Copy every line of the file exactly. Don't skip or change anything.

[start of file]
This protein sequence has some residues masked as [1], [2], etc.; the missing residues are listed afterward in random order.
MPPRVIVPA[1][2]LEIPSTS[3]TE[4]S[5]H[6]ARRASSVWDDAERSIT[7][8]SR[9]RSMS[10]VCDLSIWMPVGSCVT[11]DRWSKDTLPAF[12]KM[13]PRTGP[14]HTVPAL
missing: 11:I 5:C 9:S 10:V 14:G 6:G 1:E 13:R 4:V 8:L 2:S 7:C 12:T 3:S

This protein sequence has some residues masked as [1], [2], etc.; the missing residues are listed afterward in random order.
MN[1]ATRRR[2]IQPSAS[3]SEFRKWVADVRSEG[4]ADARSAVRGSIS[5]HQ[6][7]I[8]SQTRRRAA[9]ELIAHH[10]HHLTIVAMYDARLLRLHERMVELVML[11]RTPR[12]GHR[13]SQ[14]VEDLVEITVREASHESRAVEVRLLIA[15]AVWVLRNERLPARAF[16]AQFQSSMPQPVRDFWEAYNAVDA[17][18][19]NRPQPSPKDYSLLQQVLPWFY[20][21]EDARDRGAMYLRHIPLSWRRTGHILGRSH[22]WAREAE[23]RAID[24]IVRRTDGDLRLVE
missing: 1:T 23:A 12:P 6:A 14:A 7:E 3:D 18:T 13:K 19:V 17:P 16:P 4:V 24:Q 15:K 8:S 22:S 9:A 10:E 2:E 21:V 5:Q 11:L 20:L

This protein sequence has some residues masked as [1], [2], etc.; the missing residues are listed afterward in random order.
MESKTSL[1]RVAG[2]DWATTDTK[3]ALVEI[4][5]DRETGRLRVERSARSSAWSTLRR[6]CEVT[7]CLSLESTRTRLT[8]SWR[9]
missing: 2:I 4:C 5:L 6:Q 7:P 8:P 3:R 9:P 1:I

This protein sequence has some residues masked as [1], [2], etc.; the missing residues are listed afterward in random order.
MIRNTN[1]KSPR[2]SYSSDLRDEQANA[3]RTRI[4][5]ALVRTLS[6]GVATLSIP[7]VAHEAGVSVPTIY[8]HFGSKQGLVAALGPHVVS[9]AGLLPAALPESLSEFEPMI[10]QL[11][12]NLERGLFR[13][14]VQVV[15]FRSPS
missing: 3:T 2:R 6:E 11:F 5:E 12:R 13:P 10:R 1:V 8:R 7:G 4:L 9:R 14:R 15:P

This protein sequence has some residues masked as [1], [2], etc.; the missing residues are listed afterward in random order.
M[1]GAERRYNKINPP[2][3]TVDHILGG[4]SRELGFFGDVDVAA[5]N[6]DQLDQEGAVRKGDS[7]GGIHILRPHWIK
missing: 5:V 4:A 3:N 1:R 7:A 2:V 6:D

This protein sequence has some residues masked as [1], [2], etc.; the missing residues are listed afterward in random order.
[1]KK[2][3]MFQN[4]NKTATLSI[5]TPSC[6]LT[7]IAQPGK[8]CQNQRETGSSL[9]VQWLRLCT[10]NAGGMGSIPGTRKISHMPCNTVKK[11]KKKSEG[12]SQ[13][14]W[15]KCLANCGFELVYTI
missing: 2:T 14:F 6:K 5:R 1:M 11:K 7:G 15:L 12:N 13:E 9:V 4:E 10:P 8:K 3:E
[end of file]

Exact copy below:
This protein sequence has some residues masked as [1], [2], etc.; the missing residues are listed afterward in random order.
MPPRVIVPA[1][2]LEIPSTS[3]TE[4]S[5]H[6]ARRASSVWDDAERSIT[7][8]SR[9]RSMS[10]VCDLSIWMPVGSCVT[11]DRWSKDTLPAF[12]KM[13]PRTGP[14]HTVPAL
missing: 11:I 5:C 9:S 10:V 14:G 6:G 1:E 13:R 4:V 8:L 2:S 7:C 12:T 3:S

This protein sequence has some residues masked as [1], [2], etc.; the missing residues are listed afterward in random order.
MN[1]ATRRR[2]IQPSAS[3]SEFRKWVADVRSEG[4]ADARSAVRGSIS[5]HQ[6][7]I[8]SQTRRRAA[9]ELIAHH[10]HHLTIVAMYDARLLRLHERMVELVML[11]RTPR[12]GHR[13]SQ[14]VEDLVEITVREASHESRAVEVRLLIA[15]AVWVLRNERLPARAF[16]AQFQSSMPQPVRDFWEAYNAVDA[17][18][19]NRPQPSPKDYSLLQQVLPWFY[20][21]EDARDRGAMYLRHIPLSWRRTGHILGRSH[22]WAREAE[23]RAID[24]IVRRTDGDLRLVE
missing: 1:T 23:A 12:P 6:A 14:A 7:E 3:D 18:T 13:K 19:V 17:P 16:P 4:V 24:Q 15:K 8:S 22:S 9:A 10:E 2:E 21:V 5:Q 11:L 20:L

This protein sequence has some residues masked as [1], [2], etc.; the missing residues are listed afterward in random order.
MESKTSL[1]RVAG[2]DWATTDTK[3]ALVEI[4][5]DRETGRLRVERSARSSAWSTLRR[6]CEVT[7]CLSLESTRTRLT[8]SWR[9]
missing: 2:I 4:C 5:L 6:Q 7:P 8:P 3:R 9:P 1:I

This protein sequence has some residues masked as [1], [2], etc.; the missing residues are listed afterward in random order.
MIRNTN[1]KSPR[2]SYSSDLRDEQANA[3]RTRI[4][5]ALVRTLS[6]GVATLSIP[7]VAHEAGVSVPTIY[8]HFGSKQGLVAALGPHVVS[9]AGLLPAALPESLSEFEPMI[10]QL[11][12]NLERGLFR[13][14]VQVV[15]FRSPS
missing: 3:T 2:R 6:E 11:F 5:E 12:R 13:P 10:R 1:V 8:R 7:G 4:L 9:R 14:R 15:P

This protein sequence has some residues masked as [1], [2], etc.; the missing residues are listed afterward in random order.
M[1]GAERRYNKINPP[2][3]TVDHILGG[4]SRELGFFGDVDVAA[5]N[6]DQLDQEGAVRKGDS[7]GGIHILRPHWIK
missing: 5:V 4:A 3:N 1:R 7:A 2:V 6:D

This protein sequence has some residues masked as [1], [2], etc.; the missing residues are listed afterward in random order.
[1]KK[2][3]MFQN[4]NKTATLSI[5]TPSC[6]LT[7]IAQPGK[8]CQNQRETGSSL[9]VQWLRLCT[10]NAGGMGSIPGTRKISHMPCNTVKK[11]KKKSEG[12]SQ[13][14]W[15]KCLANCGFELVYTI
missing: 2:T 14:F 6:K 5:R 1:M 11:K 7:G 15:L 12:N 13:E 9:V 4:E 10:P 8:K 3:E